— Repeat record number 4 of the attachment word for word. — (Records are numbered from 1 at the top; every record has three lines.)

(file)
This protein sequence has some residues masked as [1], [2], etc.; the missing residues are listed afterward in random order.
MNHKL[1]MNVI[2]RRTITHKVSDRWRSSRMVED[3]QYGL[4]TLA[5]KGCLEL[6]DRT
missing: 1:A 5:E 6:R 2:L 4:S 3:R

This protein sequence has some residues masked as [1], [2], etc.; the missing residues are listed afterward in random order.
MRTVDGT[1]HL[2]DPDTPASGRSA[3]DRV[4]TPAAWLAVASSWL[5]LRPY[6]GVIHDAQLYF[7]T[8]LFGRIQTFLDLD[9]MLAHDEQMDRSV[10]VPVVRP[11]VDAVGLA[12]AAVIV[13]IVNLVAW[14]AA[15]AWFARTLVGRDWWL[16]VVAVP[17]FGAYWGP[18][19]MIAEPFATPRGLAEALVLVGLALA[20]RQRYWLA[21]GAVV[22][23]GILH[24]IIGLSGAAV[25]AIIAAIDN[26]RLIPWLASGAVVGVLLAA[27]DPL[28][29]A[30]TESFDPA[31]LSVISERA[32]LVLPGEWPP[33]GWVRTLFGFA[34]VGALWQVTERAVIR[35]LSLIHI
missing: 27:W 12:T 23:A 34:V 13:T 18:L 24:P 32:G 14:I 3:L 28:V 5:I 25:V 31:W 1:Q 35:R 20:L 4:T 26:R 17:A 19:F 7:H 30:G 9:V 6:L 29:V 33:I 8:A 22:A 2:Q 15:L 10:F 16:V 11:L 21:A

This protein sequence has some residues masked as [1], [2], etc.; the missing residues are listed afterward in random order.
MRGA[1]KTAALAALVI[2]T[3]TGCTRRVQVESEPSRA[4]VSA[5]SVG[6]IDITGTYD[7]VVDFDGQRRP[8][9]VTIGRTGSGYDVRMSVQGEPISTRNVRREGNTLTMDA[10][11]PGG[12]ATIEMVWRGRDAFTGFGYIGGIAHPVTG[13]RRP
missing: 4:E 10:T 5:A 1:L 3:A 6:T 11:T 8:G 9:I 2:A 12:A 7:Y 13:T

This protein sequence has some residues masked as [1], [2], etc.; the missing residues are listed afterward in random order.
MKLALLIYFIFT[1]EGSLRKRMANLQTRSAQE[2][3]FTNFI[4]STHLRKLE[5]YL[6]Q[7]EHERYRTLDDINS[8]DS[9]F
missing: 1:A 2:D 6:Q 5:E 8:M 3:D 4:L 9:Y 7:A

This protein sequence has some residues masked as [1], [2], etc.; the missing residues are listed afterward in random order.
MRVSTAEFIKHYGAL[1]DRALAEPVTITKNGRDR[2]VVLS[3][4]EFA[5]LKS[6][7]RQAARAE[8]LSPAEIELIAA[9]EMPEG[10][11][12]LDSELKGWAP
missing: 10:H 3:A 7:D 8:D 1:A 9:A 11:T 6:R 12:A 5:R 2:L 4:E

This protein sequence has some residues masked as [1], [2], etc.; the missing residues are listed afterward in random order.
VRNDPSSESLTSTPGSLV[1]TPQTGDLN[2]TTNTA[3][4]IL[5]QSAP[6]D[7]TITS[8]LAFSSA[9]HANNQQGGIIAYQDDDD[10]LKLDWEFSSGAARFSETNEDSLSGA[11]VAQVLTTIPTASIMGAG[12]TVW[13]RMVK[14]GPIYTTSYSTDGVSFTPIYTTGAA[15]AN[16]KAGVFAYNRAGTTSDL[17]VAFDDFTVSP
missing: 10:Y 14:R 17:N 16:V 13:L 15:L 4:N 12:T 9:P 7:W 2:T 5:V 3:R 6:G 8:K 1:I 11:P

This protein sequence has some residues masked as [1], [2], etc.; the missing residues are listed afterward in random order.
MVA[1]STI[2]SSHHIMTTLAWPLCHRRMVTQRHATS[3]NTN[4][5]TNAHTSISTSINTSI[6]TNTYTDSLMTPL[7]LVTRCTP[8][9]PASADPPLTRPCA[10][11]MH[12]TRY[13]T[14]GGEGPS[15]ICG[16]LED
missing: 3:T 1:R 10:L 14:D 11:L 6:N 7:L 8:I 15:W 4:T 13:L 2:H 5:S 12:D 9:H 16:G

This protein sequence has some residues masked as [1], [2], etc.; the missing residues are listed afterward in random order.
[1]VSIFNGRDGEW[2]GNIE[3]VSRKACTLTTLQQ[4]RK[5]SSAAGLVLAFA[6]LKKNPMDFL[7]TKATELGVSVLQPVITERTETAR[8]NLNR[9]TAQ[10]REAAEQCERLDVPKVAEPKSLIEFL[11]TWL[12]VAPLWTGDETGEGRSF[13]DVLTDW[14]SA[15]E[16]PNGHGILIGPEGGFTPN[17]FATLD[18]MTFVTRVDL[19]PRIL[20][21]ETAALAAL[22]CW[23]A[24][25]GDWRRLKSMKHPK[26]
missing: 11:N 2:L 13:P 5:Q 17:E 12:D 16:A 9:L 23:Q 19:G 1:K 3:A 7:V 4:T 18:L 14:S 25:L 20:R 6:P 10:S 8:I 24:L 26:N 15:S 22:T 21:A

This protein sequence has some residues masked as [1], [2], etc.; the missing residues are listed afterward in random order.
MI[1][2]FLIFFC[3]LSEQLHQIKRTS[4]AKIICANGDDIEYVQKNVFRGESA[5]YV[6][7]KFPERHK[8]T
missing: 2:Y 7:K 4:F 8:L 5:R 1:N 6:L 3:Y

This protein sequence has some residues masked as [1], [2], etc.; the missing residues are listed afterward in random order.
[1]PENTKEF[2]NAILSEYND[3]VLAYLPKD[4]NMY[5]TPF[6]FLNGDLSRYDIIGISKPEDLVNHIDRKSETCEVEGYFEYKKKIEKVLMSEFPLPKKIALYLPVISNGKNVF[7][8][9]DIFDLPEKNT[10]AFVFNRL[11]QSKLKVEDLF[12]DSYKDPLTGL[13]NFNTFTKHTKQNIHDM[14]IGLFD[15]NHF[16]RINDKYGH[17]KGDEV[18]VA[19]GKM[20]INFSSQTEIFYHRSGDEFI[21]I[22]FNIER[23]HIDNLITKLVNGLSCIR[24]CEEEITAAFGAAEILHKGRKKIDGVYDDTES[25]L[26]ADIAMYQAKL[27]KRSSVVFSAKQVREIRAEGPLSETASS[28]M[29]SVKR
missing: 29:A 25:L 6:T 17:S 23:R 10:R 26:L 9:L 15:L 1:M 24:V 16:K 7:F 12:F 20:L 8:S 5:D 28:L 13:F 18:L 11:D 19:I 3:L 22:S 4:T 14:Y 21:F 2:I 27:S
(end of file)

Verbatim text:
This protein sequence has some residues masked as [1], [2], etc.; the missing residues are listed afterward in random order.
MKLALLIYFIFT[1]EGSLRKRMANLQTRSAQE[2][3]FTNFI[4]STHLRKLE[5]YL[6]Q[7]EHERYRTLDDINS[8]DS[9]F
missing: 1:A 2:D 6:Q 5:E 8:M 3:D 4:L 9:Y 7:A